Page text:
In the future, you may want to do phase framing checks for your quality control. On each phase of the frame, meaning, floor, walls, roof, pick up; check their work when they are about 80% done with that phase. Grab a set of plans and check the walls while they still got their nail guns and saws rolled out. That way they can fix it before it's too late.
 

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Discussion Starter #8
Thanks for the responses, but my questions were not actually answered. I'm sorry that it is automatically assumed I'm not paying them enough or sending bad lumber. This is not the problem at all. The situation here is that there is not much building going on and I have cut my production from 5 houses at a time to 1 house at a time, as many builders are doing now. It happens that my framer works for a big builder also who still builds a lot at one time and he has to keep this big builder happy to keep his work. So I do understand my framer's dilemma, but still consider it wrong for him to promise me the job and 6 weeks later, tell me he changed his mind (since his big builder wanted him to start another).
I will have no problem finding a new framer as there are many out there looking for jobs in this terrible economy. So my question was actually how to insure I find someone good. I guess I was looking for more technical questions to ask him in the interview. Any responses would be appreciated. Thanks
 

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Discussion Starter #9
Thanks, KennM, your info was helpful. I do these quality checks throughout the process and am there every day after 3pm checking the job. I guess my problem is that I don't want to find a lot of errors/mistakes during the job. How do I tell if a framer knows what he's doing before I hire him?
 

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The Duke
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I don't think anyone was implying that you don't pay enough. Maybe the builder is his golfing buddy. The framer (or anyone for that matter) is going to choose the best scenario for him. If he can't do it, he can't do it. And he's going to choose the situation of most value to him.

It's just like sales in reverse. You need to really dig deep and find out "why". Maybe he just feels uncomfortable around you. It's not every day that you find a woman in charge of GC. Maybe he finds you attractive...who knows?
 

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Discussion Starter #11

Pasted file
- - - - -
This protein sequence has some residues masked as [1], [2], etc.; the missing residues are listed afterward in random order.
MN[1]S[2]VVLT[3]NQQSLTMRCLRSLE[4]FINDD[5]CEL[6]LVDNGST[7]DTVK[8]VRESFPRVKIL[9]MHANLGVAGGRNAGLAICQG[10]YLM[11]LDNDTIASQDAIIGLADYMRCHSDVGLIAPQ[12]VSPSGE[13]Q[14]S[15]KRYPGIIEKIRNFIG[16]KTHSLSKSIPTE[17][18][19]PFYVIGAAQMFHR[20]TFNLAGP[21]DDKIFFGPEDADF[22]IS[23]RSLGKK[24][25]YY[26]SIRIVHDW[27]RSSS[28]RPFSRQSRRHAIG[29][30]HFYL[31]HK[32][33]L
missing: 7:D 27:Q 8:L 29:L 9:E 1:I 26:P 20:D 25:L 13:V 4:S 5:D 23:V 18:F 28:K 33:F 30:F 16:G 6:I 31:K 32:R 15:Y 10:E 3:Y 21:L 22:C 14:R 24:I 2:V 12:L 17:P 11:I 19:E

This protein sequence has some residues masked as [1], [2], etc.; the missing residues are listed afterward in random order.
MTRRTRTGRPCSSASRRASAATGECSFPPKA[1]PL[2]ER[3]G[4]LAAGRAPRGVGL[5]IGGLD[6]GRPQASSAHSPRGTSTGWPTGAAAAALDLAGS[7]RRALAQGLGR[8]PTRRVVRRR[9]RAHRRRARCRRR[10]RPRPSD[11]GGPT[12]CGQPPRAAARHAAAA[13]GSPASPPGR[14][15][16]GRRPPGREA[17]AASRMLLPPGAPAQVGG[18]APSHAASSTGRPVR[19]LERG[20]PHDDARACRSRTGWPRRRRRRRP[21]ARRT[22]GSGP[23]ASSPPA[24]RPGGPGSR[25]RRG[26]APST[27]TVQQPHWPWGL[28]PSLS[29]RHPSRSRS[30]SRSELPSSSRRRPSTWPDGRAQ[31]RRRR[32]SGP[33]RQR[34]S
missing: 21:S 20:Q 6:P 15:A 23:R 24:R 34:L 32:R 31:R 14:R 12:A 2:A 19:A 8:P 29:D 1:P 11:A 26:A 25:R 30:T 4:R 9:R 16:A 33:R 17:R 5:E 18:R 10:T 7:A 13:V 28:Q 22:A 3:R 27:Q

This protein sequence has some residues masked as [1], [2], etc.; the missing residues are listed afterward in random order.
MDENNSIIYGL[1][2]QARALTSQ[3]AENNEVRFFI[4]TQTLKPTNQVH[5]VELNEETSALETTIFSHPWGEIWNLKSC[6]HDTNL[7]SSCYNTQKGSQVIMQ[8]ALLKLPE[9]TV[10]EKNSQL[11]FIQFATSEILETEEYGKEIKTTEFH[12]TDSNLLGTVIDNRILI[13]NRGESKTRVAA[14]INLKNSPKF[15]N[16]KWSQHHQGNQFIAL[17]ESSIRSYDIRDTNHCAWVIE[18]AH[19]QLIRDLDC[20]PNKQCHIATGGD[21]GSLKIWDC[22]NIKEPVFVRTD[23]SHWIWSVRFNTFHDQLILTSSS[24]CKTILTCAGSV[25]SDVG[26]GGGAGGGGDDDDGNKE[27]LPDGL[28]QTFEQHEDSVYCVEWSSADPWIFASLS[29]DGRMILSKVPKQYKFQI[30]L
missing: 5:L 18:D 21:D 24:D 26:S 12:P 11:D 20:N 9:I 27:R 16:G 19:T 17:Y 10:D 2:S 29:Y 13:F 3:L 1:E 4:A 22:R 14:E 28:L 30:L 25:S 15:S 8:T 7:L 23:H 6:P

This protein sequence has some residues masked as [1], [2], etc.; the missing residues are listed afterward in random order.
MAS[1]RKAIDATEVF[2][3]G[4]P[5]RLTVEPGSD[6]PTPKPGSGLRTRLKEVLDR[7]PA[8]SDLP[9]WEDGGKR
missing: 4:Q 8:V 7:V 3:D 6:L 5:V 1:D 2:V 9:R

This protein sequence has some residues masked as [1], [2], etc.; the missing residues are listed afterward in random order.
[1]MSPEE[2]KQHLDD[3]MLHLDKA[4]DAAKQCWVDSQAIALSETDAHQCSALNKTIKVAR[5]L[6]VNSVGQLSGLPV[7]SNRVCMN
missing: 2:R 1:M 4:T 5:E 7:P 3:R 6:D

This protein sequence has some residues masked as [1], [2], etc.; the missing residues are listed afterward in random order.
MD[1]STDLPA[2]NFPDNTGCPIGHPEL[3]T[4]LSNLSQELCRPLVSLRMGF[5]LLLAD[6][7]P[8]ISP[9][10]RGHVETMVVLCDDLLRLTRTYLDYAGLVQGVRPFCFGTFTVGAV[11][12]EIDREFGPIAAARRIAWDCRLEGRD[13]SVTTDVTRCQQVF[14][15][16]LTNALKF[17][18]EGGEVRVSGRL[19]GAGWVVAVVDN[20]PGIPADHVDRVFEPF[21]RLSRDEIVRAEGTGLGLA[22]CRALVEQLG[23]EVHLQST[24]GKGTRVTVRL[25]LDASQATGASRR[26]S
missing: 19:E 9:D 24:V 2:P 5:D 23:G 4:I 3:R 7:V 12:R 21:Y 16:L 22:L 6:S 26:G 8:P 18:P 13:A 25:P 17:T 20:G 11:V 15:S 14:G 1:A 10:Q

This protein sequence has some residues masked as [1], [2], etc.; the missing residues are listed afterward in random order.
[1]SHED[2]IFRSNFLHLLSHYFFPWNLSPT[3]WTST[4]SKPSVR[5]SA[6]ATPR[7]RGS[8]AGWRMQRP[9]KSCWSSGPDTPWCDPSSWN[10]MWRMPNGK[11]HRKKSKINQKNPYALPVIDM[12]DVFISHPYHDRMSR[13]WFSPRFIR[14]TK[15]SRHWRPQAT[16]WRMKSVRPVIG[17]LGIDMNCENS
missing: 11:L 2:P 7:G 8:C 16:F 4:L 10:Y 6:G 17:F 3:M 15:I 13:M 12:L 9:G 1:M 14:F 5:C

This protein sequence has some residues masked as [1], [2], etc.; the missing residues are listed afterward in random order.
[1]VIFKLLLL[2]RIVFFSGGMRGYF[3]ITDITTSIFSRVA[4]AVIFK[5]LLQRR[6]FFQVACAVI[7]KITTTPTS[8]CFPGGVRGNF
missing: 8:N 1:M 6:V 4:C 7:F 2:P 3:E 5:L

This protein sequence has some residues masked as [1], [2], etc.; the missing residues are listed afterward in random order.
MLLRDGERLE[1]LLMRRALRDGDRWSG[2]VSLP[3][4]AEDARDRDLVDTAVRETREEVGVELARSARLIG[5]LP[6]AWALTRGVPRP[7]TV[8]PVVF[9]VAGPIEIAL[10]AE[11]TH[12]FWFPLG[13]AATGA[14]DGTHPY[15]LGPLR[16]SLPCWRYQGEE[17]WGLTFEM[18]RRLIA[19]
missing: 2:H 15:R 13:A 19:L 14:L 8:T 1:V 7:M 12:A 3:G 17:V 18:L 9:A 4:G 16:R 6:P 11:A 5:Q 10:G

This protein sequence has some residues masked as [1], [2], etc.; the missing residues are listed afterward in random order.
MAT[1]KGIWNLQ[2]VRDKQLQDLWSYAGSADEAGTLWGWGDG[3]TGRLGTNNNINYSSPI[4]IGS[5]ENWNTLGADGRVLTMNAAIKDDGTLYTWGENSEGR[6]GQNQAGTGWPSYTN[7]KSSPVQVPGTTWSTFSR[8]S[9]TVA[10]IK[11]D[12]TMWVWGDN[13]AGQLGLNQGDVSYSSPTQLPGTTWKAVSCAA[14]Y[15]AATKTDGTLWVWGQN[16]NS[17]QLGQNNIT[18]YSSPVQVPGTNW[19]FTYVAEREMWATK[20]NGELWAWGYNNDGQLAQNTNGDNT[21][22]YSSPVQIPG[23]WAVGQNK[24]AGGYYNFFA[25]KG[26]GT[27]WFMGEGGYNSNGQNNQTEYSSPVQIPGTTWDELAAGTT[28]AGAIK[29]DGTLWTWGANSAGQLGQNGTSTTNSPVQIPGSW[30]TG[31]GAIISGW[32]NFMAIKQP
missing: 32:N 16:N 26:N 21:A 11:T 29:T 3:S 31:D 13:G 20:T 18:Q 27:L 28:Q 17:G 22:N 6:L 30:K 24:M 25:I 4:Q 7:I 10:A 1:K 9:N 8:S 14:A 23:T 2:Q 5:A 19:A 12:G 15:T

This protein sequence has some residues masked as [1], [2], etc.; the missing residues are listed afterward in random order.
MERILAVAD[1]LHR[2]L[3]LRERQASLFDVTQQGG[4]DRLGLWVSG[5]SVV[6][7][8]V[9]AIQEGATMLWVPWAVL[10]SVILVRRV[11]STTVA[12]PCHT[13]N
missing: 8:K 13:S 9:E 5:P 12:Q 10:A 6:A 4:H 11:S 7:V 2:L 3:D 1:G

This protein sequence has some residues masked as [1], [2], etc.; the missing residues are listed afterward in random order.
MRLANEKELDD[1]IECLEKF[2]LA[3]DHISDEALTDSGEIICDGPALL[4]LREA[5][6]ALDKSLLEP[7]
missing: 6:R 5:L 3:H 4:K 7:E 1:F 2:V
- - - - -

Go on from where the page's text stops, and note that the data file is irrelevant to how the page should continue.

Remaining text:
Wow, I feel almost sorry for posting here. It has nothing to do with me being a woman or him not liking me or liking me. I am recieving lots of false assumptions and judgements here, but no answer to my actual question. I think I made the whole situation pretty clear.
I think I'll have to find another way to post it to avoid this.
 

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Maybe try to repost exactly what your question is, If you are looking to interview framers and ask them technical question to help determine how good they are no one here with half a brain will encourage you to proceed that way. Most framers would look at you like you have 3 heads if you start quizzing them. Go to your local yards, get names and numbers, call guys up, set up meetings, ask them what they have worked on in the area, use your intuition, the good guys are usually pretty easy to pickout, (unless of coarse they are good bull****ters), GMOD
 

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Your local supplier is probably your best bet, as far as references. They tend to know which guys do the good work and the ones with the git-er-done attitude.

As far as interviewing guys, remember they are interviewing you also.

If you pay a reasonable amount and don't nickel and dime, if you have the lumber on the job, if you have the backfill so a guy can work, you should be able to find competent help.

I really don't understand what else you want to know. If you would pay enough, we will all come on down to help!:no:
 

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Discussion Starter #15
Haha, thanks framer53! And genecarp!
Good advice. My jobs are great to work on. I pay higher than other builders in the area for quality work and it is definately worth it. The framing is the most important part of the house to me, aside from the slab. I also use the most reputable lumber co. and my framer can directly request his loads from my salesman, as they know each other. Also, of course, I move the dirt away from the house perimeter after slab is poured so they'll have a flat ground to work on.